By The Washington Post · Anne Gearan, , Felicia Sonmez, Erica Werner · NATIONAL, HEALTH
The January timeline represents a fast pace for vaccine development but still means there would be no failsafe protection from the new virus until long after most Americans are likely to have returned to work or school and until after the November presidential election.
Anthony Fauci, the United States' top infectious disease specialist, said the goal is production of hundreds of millions of doses by January, an effort called "Operation Warp Speed."
"We want to go quickly, but we want to make sure it's safe and it's effective," he said on NBC's "Today" show. "I think that is doable if things fall in the right place."
Fauci, the director of the National Institute of Allergy and Infectious Diseases, said manufacturers of the best potential vaccine candidates would increase production "at risk," meaning before they are proved to work, to speed up the process.
Bloomberg News, which reported on the effort Wednesday, found that taxpayers rather than drug companies would shoulder the financial risk of failed vaccine candidates. Though costly, this could result in one being available months earlier than under the typical process.
The potential January date would be on the early end of the 12- to 18-month timeline that Fauci has repeatedly given for a vaccine.
President Donald Trump said it is not too optimistic to try to produce about 300 million doses of vaccine in eight months, enough for the entire country.
"No, I'm not over-promising," the president said at the White House. "I don't know who said it, but whatever the maximum is, whatever you can humanly do, we're going to have. And we hope we're going to come up with a good vaccine."
He added that "we're going to fast-track it like you've never seen before, if we come up with a vaccine."
Asked who is in charge of the effort, Trump said he is.
"I think probably, more than anything, I'm in charge. And I'm the one that gets blamed. And I get blamed anyway," Trump said.
"Don't forget, if we come up with a vaccine in record time, they'll say I should have done it faster. But we have a lot of good - a lot of good possibilities."
The national stay-home guidance expired Thursday, but many states have left their own orders in place.
Protesters stormed the Capitol in Michigan as the legislature debated extending coronavirus restrictions imposed by Gov. Gretchen Whitmer, a Democrat. Some waved guns outside the Capitol in Lansing, while others affiliated with the "American Patriot Rally" tried to get onto the House floor but were blocked by law enforcement. The rally was called to demand that businesses reopen.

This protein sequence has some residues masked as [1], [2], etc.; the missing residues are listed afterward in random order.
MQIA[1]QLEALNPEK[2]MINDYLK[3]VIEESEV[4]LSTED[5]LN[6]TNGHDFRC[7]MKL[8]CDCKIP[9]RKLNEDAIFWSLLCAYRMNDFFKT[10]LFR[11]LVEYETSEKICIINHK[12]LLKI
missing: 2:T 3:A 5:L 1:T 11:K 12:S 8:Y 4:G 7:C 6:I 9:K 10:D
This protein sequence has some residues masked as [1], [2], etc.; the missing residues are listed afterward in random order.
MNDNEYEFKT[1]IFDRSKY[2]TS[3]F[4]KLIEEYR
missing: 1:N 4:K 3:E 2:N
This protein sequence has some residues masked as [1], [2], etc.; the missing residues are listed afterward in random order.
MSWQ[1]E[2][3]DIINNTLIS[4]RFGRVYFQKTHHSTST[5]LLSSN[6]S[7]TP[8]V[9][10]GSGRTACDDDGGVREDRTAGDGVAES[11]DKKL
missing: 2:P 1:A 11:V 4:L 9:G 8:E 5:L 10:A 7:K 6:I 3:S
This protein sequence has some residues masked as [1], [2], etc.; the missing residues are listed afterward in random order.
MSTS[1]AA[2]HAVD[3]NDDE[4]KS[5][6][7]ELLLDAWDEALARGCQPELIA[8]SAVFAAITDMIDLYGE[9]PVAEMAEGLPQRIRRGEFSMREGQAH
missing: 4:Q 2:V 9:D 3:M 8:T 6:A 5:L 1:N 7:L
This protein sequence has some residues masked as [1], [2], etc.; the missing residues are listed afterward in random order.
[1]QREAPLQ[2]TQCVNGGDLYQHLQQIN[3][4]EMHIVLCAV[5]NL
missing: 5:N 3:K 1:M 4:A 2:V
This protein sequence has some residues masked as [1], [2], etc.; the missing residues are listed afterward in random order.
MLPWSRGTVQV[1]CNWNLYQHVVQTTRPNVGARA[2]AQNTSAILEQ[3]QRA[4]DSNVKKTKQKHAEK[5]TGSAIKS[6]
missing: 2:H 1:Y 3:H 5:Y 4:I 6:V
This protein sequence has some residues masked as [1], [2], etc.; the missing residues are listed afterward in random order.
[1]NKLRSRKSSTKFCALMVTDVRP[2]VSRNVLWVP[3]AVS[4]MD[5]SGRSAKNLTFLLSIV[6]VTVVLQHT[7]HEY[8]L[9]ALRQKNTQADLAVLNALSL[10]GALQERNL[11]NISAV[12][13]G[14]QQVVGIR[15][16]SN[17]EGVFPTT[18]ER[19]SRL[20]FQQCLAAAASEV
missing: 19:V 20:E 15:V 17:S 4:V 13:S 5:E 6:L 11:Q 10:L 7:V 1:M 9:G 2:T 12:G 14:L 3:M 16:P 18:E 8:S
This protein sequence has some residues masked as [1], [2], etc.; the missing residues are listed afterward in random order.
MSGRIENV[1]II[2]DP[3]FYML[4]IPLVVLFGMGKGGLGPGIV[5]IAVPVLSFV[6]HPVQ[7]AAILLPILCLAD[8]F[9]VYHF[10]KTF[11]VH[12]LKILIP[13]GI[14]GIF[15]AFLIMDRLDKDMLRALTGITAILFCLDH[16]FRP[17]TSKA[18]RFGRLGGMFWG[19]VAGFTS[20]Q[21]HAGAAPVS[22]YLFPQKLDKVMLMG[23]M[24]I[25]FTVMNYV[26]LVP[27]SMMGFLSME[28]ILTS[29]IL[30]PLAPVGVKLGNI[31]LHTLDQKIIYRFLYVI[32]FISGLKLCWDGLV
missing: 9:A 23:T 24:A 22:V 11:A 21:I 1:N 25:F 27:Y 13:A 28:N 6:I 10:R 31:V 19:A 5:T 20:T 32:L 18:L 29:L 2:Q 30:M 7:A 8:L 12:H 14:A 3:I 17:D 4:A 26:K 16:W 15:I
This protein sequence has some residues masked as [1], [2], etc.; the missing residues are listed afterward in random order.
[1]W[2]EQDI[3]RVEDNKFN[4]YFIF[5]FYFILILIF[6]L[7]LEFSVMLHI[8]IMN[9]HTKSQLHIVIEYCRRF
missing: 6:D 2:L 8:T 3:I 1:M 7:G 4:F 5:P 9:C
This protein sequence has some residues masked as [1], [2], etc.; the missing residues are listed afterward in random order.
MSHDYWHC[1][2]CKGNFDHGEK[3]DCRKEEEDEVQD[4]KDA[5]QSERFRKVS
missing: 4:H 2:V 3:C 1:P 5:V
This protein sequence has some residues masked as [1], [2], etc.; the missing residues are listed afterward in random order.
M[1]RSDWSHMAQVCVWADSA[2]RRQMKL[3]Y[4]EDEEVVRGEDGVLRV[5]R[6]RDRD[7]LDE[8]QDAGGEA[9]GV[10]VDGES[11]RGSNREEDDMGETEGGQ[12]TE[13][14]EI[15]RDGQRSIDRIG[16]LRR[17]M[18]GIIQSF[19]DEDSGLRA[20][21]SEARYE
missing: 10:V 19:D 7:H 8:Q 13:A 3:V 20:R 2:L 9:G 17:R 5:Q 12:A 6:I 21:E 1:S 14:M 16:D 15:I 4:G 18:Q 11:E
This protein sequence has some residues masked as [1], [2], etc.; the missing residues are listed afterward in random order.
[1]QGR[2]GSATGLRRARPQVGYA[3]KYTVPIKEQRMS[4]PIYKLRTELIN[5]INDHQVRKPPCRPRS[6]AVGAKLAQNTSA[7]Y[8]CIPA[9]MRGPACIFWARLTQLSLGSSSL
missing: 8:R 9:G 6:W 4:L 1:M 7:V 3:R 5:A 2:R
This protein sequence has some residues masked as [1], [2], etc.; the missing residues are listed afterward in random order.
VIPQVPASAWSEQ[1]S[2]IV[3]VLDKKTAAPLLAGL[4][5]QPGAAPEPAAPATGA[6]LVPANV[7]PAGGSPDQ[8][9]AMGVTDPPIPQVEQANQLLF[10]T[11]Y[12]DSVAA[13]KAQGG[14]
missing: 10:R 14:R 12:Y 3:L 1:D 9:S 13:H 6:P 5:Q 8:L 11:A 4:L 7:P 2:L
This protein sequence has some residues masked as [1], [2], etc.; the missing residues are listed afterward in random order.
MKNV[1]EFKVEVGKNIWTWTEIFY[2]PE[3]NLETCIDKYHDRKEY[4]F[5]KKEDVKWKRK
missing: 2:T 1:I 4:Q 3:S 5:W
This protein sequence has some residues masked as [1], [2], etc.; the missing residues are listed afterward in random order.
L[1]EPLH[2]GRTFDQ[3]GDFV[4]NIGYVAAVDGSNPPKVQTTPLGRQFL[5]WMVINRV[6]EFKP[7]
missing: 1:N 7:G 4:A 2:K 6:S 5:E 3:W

Later in the day, Michigan's House decided against extending the emergency declaration.
Many U.S. states are relaxing their restrictions, with more than half set to be partially reopened by the end of this week, though others such as California are moving more cautiously.
House Speaker Nancy Pelosi, D-Calif., said Thursday that Democrats intend to direct about $1 trillion to state and local governments in the next coronavirus spending bill.
Pelosi said states have $500 billion in needs, a figure cited by the National Governors Association, while municipalities and local governments have sought a similar amount. She said the money could be made available to spend over several years.
"I talked about almost $1 trillion right there," Pelosi said at a news conference, adding that "we do have other issues that we want to deal with" in the next spending bill.
The $2 trillion Cares Act that Congress passed in late March included $150 billion for states, but the money was restricted to use for coronavirus response, which some governors and mayors have complained has made it difficult for them to tap to help their budgetary needs.
Trump appeared cold to the massive new bailout Pelosi had previewed and to proposals for more direct support payments to individuals.
"Well, we're talking about that. I know a lot of people are talking about it. But we've given a lot of stimulus," Trump said during a White House meeting Thursday with New Jersey Gov. Phil Murphy, a Democrat.
Trump predicted a swift economic rebound in the second half of the year, beginning before the presidential election in November.